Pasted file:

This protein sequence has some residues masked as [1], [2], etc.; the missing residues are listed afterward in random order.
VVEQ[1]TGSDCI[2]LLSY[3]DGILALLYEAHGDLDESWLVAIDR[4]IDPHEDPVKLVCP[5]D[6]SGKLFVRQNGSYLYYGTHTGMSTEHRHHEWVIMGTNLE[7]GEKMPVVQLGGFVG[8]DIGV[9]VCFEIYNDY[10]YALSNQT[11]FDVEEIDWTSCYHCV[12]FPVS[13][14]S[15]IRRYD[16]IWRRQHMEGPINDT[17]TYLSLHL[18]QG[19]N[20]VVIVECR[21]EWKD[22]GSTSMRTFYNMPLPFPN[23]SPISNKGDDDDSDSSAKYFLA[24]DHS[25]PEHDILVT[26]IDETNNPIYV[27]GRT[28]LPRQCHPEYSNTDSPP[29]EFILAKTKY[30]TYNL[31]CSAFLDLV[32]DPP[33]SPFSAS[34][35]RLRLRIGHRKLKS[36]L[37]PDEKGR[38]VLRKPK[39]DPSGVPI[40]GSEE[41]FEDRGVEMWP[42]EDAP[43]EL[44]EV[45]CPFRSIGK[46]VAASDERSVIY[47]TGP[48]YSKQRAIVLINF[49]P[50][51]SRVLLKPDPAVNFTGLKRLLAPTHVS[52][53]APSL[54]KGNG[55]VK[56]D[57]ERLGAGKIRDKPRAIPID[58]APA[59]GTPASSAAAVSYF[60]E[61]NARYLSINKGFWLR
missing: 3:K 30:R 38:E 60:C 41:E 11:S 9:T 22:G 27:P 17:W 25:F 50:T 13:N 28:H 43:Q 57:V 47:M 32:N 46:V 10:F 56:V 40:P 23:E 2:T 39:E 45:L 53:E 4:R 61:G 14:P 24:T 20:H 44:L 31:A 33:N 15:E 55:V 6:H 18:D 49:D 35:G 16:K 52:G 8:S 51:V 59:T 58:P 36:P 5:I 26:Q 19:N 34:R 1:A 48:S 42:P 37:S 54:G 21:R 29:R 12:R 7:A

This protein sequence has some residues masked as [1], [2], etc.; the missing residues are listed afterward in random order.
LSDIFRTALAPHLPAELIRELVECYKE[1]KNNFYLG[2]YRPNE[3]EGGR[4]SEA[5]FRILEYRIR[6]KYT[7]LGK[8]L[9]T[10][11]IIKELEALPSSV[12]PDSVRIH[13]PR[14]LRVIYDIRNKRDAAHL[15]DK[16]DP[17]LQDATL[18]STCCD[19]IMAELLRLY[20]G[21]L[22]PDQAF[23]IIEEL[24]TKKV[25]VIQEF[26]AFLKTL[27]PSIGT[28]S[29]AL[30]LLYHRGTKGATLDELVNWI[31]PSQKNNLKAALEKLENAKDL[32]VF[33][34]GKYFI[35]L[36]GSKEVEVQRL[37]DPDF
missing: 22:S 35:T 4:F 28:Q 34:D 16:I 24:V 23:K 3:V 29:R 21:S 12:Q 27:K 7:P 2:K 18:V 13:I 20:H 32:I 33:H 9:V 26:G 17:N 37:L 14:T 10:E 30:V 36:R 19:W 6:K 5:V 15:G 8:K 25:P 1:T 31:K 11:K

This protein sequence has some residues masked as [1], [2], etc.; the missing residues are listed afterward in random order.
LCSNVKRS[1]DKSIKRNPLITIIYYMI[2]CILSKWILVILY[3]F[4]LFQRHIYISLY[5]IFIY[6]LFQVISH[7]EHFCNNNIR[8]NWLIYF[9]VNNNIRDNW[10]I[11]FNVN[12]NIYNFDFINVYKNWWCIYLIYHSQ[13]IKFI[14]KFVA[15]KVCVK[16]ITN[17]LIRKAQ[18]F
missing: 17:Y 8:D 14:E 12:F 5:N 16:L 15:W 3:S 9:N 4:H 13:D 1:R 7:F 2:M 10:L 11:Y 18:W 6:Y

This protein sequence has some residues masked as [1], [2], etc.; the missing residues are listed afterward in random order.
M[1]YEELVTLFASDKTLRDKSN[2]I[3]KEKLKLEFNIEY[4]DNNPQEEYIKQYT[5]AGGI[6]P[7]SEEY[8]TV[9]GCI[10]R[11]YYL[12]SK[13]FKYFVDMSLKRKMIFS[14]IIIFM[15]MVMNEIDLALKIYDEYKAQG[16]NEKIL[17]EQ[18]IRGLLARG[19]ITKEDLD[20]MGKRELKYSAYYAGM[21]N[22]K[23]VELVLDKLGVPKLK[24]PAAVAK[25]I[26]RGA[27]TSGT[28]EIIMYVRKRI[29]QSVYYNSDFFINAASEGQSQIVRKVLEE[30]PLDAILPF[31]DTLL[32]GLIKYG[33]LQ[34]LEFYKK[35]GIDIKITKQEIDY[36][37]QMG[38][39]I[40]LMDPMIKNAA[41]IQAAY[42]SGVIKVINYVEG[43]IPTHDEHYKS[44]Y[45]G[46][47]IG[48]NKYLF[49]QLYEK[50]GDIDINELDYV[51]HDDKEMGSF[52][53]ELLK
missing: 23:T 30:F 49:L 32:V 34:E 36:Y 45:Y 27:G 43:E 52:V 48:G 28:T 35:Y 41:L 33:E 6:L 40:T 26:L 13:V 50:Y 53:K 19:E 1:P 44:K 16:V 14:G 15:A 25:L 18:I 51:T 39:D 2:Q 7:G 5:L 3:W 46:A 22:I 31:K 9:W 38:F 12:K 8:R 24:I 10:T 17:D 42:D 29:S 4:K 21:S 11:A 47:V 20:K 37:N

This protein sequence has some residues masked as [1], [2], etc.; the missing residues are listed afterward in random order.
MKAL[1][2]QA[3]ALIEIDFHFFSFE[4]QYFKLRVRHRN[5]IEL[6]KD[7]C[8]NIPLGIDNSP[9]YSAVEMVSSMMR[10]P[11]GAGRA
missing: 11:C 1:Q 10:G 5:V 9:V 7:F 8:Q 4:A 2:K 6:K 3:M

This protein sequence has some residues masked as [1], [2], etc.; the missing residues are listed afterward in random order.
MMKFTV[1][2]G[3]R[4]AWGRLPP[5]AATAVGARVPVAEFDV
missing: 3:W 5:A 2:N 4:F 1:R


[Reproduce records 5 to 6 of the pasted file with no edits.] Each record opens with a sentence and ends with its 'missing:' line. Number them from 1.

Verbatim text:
This protein sequence has some residues masked as [1], [2], etc.; the missing residues are listed afterward in random order.
MKAL[1][2]QA[3]ALIEIDFHFFSFE[4]QYFKLRVRHRN[5]IEL[6]KD[7]C[8]NIPLGIDNSP[9]YSAVEMVSSMMR[10]P[11]GAGRA
missing: 11:C 1:Q 10:G 5:V 9:V 7:F 8:Q 4:A 2:K 6:K 3:M

This protein sequence has some residues masked as [1], [2], etc.; the missing residues are listed afterward in random order.
MMKFTV[1][2]G[3]R[4]AWGRLPP[5]AATAVGARVPVAEFDV
missing: 3:W 5:A 2:N 4:F 1:R